Wa-Pai-Shone day celebrates Native American culture | RecordCourier.com

Wa-Pai-Shone day celebrates Native American culture

by Aurora Sain
UNR Pow Wow Princess 16-year-old Alyssa Songoi leads the 'Basket Dance' during the kindergarten presentation at Meneley Elementary Friday.
Brad Coman |

Native American culture is an important part of United States history, and local tribes want to make sure that it is preserved.

Once a year an elementary school in Douglas County is chosen to participate in Wa-Pai-Shone Day, and this year it was C.C. Meneley Elementary School.

“We are trying to share our Washoe, Paiute, and Shoshone culture,” said Washoe and Paiute tribe member, Lana Hicks. “I think it brings awareness to the children, and lets them know we are still here.”

The school was broken into five groups, learning things about the culture, dance, and games played by the natives.

Each grade took turns visiting the groups in half hour blocks, learning as much as they could about the native people.

“I really liked the native games, like the stick game,” said fourth grader Coraleen Picotte. “We are learning a lot about the native American culture.”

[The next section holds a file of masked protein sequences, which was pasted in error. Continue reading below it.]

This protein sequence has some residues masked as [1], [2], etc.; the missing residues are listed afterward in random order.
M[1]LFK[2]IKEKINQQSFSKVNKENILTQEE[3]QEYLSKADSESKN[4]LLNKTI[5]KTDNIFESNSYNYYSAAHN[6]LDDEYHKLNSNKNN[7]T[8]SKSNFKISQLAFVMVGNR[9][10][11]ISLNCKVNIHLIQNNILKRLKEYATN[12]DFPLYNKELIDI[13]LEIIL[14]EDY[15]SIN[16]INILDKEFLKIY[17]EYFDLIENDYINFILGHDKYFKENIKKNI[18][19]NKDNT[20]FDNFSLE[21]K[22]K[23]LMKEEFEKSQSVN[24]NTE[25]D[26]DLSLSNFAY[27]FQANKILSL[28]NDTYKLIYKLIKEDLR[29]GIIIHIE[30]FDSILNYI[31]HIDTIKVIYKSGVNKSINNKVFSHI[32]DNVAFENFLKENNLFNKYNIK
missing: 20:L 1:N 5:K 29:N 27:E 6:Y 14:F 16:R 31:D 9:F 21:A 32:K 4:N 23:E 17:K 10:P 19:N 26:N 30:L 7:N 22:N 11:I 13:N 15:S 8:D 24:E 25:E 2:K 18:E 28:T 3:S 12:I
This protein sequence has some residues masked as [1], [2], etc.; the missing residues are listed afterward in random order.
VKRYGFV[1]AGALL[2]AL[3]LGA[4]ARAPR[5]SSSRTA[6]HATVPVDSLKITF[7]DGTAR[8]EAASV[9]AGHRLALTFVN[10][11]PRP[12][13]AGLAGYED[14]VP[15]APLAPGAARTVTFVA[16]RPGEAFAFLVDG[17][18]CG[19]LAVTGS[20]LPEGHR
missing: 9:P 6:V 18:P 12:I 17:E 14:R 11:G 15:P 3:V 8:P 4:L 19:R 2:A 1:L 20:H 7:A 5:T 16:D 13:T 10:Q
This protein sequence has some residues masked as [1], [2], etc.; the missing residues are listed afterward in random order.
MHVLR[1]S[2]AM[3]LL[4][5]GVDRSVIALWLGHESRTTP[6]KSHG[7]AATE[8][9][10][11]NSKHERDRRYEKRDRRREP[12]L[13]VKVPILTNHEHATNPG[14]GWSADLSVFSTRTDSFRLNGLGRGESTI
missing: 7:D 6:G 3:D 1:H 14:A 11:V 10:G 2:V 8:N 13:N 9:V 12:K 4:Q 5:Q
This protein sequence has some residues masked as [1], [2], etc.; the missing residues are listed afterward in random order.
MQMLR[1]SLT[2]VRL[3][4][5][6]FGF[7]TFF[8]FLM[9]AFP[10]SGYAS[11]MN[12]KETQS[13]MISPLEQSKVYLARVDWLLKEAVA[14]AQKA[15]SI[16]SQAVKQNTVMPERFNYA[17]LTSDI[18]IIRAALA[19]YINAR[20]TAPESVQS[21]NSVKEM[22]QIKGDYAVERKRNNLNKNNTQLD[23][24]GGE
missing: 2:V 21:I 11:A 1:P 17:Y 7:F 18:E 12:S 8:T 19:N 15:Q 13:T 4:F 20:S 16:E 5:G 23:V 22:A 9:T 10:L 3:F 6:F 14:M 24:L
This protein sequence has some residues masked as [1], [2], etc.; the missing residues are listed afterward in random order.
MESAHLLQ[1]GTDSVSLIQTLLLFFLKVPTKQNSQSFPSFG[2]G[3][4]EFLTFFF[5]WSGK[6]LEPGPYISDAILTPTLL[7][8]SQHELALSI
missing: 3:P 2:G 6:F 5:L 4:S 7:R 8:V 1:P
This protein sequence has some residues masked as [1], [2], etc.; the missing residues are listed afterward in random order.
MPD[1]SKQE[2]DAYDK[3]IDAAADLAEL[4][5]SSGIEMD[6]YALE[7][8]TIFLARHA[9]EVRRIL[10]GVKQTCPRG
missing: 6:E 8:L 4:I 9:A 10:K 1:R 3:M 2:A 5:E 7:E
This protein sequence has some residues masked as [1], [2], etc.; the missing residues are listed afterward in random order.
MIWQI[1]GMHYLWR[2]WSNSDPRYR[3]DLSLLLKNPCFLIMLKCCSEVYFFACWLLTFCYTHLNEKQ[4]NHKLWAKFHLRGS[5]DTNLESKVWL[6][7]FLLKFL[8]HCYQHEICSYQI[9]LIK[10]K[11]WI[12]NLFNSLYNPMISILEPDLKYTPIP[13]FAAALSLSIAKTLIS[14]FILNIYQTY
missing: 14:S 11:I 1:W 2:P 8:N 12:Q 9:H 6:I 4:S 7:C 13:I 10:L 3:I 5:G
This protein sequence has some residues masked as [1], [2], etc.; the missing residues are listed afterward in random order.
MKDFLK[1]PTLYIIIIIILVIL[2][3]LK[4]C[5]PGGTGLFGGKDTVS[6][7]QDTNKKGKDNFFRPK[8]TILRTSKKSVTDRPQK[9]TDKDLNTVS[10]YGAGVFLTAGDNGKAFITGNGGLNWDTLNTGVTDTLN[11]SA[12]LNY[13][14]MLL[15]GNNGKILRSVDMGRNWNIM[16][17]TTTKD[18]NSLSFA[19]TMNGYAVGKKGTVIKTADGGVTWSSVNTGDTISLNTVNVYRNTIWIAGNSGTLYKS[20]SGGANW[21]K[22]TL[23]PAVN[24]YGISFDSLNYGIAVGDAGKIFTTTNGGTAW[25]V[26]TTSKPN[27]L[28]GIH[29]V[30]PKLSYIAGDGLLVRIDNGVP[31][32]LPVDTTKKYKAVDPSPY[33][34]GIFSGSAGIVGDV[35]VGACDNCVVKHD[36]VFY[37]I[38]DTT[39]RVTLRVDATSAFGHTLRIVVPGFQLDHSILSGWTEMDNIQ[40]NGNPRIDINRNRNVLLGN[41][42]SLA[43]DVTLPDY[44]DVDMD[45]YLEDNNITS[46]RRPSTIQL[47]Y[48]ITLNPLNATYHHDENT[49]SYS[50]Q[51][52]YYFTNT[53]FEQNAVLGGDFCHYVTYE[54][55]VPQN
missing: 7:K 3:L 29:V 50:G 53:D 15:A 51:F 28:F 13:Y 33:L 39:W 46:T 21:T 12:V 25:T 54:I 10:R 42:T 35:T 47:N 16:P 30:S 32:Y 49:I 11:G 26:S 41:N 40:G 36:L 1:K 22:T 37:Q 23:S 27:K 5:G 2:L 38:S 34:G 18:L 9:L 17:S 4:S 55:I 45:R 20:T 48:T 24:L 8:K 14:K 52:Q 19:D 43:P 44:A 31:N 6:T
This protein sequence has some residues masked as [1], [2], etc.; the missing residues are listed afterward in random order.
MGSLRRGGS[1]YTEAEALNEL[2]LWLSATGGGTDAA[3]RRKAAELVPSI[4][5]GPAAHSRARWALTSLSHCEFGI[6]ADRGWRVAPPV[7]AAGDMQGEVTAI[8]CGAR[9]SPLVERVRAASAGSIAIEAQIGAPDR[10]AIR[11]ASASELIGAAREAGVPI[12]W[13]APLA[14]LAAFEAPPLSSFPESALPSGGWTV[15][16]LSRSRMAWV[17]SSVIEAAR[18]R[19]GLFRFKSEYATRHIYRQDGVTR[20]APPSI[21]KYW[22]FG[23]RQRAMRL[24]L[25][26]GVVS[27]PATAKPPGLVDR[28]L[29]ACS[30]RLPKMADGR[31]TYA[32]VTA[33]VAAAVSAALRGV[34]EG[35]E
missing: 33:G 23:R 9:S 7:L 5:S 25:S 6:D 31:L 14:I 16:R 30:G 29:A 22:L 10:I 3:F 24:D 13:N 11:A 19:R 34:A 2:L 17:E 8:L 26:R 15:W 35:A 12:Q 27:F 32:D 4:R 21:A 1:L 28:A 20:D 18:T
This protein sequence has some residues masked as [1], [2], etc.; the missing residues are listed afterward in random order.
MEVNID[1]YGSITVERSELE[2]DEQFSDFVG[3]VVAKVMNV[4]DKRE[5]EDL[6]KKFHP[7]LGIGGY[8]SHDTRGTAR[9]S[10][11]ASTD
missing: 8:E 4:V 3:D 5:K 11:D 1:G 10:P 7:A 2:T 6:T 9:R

The Wa-Pai-Shone day has taken turns visiting various elementary schools for almost 30 years, with the last time at C.C. Meneley being eight years ago, said Lori Pasqua, pre-college advisor.

“I think the biggest thing is its educational, and a way to orient the community to the tribes in the area,” said Rob Borges, education coordinator.

Gerald Hunter, a Washoe, Paiute, and Lakota tribe member said that it is important to keep traditions alive since there are so many tribes in the area.

“It creates understanding between the people of the valley and they cultures they are surrounded by,” he said.

He demonstrated what traditional tools looked like, what arrowheads look like and what hunting techniques Native Americans used.

Teresa Wright, from the Yurok tribe, had volunteers come and show the students’ native dances and clothing, and introduced them to the items used in the dances such as antlers and sagebrush.

The activities lasted all day, and ended with an all-school assembly and the hope that the students were able to learn something about the native people.

“It gives the public the opportunity to see our culture is still thriving,” said Wright.